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Bush, Putin Discuss Nuclear Arms and Democratic Progress

President Bush told Russian President Vladimir Putin on Friday that the United States supports a proposal from Moscow that could deny Iran the ability to produce nuclear weapons.

"It may provide a way out," National Security Adviser Stephen Hadley said of the Russian plan, discussed during an hourlong meeting between the U.S. and Russian presidents that ranged across a variety of difficult topics.

Putin is often criticized in the West for rolling back democratic progress by imposing state control of national broadcasters, scrapping elections for regional governors, and dismantling the Yukos oil company giant after its former CEO opposed the Russian leader.

U.S. officials' concerns have grown with the introduction of legislation last week in Russia's State Duma by members of Putin's party that would keep foreign non-governmental organizations from operating offices in Russia and deny foreign funds to Russian organizations that engage in certain political activities.

Two former vice presidential candidates, Republican Jack Kemp and Democrat John Edwards, had urged Bush to bring up the issue with Putin. "If this proposal comes into force, the government will clearly have in its hands the authority to close down public organizations simply because it finds their views and activities inconvenient," Kemp and Edwards wrote Bush. They are co-chairmen of a Council on Foreign Relations task force on Russia.

Hadley said Bush raised the matter with Putin but would not describe what he said. "Sometimes there are issues that can be more productively discussed out of public view," he said.

The Bush-Putin session on the sidelines of the annual conference of the Asia-Pacific Economic Cooperation (APEC) forum emphasized their shared fight against terrorism, Moscow's aspiration to join the World Trade Organization (WTO) by the end of the year, and the campaigns to stop North Korea and Iran from developing nuclear weapons.

Russia, a key Iranian ally, has refused to support Bush's eagerness to go to the U.N. Security Council with suspicions Iran is trying to build a nuclear arsenal. Also, over U.S. objections, Russia is building a nuclear reactor for a power plant in Iran and says it believes Iran's assurances the plant is for civilian energy use alone.

But Bush praised Putin for several steps Russia has taken that "would reduce the proliferation risks" in Iran, Hadley said.

Russia has helped bring Tehran back into European-led negotiations over its enrichment of uranium and reached agreement with Iran that any spent fuel rods from the plant would be sent back to Russia. And Bush expressed support for a Russian plan that would allow Iran to convert uranium but move the enrichment process to a facility to be built for Iran in Russia, Hadley said.

In theory, that would deny Iran the capacity to produce weapons-grade uranium needed for nuclear weapons.

Though Iran has "not surprisingly" so far rejected the idea, Hadley said: "We think that doesn't end it. This will be an issue we will return to."

The pace of democratic progress under Putin's leadership has increasingly become a sour note in Bush's meetings with his Russian counterpart, clouding a relationship that quickly moved to a first-name basis and became stronger after the 2001 terrorist attacks.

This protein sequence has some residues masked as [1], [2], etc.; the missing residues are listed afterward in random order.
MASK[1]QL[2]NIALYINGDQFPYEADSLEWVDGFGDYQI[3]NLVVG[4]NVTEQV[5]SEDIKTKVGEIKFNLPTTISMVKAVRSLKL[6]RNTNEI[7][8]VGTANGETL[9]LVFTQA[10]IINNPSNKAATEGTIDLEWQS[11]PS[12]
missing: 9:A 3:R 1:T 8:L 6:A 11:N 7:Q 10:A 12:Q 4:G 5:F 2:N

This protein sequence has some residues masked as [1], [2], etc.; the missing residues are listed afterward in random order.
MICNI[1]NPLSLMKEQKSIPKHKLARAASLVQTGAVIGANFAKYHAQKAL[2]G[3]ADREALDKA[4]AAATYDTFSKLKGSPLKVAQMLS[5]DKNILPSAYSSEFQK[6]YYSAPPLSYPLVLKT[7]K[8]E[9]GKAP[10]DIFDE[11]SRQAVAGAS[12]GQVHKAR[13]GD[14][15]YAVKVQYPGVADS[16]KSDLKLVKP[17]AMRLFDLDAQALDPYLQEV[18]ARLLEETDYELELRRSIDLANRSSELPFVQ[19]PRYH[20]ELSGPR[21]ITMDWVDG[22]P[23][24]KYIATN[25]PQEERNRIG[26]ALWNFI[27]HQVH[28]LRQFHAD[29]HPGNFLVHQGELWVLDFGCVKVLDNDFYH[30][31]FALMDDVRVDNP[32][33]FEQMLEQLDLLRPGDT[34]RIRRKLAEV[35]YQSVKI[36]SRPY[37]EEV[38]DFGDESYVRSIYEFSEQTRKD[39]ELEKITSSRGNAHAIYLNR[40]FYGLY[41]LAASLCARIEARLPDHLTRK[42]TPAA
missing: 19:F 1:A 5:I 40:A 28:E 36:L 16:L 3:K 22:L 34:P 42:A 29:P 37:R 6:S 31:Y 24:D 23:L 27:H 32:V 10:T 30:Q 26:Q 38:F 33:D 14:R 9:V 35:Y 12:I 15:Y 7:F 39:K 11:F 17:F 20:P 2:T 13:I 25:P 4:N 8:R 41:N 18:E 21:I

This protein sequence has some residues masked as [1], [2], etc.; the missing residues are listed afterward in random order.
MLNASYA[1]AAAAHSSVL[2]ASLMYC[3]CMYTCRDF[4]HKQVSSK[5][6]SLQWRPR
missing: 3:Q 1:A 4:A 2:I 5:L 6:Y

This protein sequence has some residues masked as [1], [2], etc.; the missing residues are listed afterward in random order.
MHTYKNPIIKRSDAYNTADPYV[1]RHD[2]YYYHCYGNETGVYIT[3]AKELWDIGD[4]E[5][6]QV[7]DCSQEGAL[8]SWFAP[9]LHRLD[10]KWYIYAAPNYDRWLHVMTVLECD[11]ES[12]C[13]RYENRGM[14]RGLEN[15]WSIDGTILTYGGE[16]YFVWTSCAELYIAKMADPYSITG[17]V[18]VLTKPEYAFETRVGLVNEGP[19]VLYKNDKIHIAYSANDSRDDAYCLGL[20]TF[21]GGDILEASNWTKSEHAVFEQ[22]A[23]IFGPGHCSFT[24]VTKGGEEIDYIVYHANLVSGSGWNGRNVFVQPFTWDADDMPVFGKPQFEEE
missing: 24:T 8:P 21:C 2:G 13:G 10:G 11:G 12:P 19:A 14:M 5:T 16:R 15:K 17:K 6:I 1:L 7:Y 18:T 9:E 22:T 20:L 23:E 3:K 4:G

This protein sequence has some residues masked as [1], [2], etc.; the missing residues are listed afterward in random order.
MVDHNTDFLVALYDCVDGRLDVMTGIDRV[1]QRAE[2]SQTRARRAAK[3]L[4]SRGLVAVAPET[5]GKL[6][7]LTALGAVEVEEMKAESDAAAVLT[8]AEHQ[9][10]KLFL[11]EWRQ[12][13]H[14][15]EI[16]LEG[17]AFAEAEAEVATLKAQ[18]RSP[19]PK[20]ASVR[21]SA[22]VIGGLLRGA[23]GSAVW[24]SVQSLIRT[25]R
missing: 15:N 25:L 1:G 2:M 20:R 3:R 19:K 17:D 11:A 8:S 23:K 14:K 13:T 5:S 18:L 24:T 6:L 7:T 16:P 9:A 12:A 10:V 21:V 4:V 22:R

But appearing in a hotel suite for their fifth meeting of the year, the pair projected only warm smiles and friendly chitchat. "Hey Vladimir. How are you? Looking good," Bush said, tapping the Russian on the back.

"The dynamic in the room was very positive, very loose," White House counselor Dan Bartlett said.

As Bush and Putin projected solidarity, a crack appeared in the united front presented a day earlier by the president and South Korean President Roh Moo-hyun. Catching the White House by surprise, the South Korean Defense Ministry announced Friday it will include plans to bring home about a third of its 3,200 troops in Iraq when it seeks parliamentary approval for extending the deployment.

Foreign Minister Ban Ki-moon said the South Korean government will make a decision on troop deployment levels based on the situation in Iraq and domestic demands.

National Security Council spokesman Frederick Jones said no notice had been given to the Bush administration on an issue — South Korea's contributions to the military coalition in Iraq — that had been a positive topic of discussion in Bush and Roh's talks Thursday.

At the APEC meetings that got underway Friday in this port city, the 21 leaders were focusing on two items important to Bush. The leaders were hoping to make a strong statement capitalizing on their combined clout — the countries represent nearly half of global trade — to reinvigorate stalled talks on a worldwide free-trade pact. New WTO talks are set for next month in Hong Kong.

They also were pledging united efforts to reduce the risk of a global flu pandemic.

Outside at barricades near the meeting, riot police sprayed high-powered water hoses Friday to hold back about 4,000 demonstrators chanting "No Bush! No APEC." Some demonstrators threw rocks and bamboo sticks at the police. The rally lasted several hours and 11 officers were injured, police said.

Bush was to attend the final APEC sessions Saturday, meet separately with Indonesian President Susilo Bambang Yudhoyono and then fly to Osan Air Base south of Seoul to speak to U.S. troops. Later in the weekend, he was to meet Chinese President Hu Jintao in Beijing and stop in Mongolia to finish his four-country Asian swing.